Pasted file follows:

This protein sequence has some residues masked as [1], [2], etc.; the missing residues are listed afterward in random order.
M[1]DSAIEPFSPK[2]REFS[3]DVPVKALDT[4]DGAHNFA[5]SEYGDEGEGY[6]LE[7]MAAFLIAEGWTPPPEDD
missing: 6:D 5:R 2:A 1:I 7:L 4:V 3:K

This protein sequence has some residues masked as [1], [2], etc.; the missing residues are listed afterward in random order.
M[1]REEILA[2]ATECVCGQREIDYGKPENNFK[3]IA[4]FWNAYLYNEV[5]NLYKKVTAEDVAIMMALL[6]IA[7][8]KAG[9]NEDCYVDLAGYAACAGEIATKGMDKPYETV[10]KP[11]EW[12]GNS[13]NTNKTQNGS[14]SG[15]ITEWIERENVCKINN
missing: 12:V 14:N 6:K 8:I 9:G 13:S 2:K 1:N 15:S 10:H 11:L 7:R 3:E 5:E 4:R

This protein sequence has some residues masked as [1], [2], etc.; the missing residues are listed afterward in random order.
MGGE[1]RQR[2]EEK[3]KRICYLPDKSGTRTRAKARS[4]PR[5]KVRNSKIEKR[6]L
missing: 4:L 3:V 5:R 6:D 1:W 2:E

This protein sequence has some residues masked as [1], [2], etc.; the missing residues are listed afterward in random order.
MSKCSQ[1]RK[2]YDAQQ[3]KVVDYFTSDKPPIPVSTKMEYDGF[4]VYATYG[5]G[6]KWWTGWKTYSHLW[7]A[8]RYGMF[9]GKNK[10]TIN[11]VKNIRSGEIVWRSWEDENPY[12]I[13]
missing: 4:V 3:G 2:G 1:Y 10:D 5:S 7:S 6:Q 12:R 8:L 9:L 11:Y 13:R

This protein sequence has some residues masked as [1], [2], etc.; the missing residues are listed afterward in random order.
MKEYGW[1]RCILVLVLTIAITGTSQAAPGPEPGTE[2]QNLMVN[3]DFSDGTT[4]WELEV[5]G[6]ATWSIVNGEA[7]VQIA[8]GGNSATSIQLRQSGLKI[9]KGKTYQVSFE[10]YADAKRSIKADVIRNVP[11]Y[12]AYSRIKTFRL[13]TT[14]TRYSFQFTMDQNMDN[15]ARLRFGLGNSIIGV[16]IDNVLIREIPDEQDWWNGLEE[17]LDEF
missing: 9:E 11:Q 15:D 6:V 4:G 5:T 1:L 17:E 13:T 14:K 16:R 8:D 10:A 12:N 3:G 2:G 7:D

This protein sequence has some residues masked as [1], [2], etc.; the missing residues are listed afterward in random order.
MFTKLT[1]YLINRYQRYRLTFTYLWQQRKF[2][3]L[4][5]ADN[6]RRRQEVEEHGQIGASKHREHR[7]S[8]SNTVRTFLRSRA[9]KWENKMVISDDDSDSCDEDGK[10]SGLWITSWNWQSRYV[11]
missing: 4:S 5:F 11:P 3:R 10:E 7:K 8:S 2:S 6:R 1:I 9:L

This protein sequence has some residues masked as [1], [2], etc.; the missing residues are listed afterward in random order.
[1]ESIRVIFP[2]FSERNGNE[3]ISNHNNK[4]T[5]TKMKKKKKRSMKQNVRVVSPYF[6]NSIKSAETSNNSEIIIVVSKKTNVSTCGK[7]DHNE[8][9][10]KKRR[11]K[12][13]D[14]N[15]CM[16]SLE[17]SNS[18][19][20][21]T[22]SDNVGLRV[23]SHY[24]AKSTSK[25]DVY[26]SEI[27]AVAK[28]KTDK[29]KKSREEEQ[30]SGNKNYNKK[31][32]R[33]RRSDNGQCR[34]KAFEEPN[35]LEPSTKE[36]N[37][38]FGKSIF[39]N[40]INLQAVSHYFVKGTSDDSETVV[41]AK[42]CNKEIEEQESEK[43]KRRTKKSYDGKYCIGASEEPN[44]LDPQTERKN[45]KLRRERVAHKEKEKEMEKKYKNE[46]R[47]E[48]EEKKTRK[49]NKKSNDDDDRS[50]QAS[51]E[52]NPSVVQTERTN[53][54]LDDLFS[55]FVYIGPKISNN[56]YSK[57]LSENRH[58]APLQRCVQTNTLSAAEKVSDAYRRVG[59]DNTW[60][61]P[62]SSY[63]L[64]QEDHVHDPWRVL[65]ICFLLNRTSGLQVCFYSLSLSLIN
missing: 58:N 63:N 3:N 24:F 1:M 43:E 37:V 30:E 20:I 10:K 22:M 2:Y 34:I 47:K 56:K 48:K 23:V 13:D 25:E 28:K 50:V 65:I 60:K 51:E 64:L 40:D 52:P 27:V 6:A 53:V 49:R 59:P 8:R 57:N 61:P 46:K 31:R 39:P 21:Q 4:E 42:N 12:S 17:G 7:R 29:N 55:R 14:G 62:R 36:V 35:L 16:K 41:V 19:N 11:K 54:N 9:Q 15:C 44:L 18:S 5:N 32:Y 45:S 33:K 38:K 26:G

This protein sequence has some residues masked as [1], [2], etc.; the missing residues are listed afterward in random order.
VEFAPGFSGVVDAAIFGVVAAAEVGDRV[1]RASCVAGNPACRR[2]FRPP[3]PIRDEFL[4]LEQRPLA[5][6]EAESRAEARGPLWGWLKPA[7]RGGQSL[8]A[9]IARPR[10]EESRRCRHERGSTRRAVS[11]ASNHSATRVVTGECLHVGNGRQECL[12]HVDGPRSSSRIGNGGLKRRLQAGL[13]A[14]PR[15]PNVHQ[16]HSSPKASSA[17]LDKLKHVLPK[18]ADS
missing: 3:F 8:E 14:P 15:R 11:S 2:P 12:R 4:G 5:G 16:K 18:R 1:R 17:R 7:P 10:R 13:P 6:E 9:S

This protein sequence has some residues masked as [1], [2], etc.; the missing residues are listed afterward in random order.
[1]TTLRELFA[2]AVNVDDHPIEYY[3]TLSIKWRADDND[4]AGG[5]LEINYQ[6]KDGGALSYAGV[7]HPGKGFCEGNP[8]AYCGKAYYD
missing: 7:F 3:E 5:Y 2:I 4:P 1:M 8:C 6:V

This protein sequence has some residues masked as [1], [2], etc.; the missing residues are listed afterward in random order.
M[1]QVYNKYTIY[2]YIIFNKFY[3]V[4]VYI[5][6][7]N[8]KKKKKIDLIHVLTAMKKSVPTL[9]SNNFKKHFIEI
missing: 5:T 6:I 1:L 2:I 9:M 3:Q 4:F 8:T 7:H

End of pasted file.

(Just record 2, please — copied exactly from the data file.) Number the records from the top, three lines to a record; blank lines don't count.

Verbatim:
This protein sequence has some residues masked as [1], [2], etc.; the missing residues are listed afterward in random order.
M[1]REEILA[2]ATECVCGQREIDYGKPENNFK[3]IA[4]FWNAYLYNEV[5]NLYKKVTAEDVAIMMALL[6]IA[7][8]KAG[9]NEDCYVDLAGYAACAGEIATKGMDKPYETV[10]KP[11]EW[12]GNS[13]NTNKTQNGS[14]SG[15]ITEWIERENVCKINN
missing: 12:V 14:N 6:K 8:I 9:G 13:S 2:K 1:N 15:S 10:H 11:L 7:R 3:E 5:E 4:R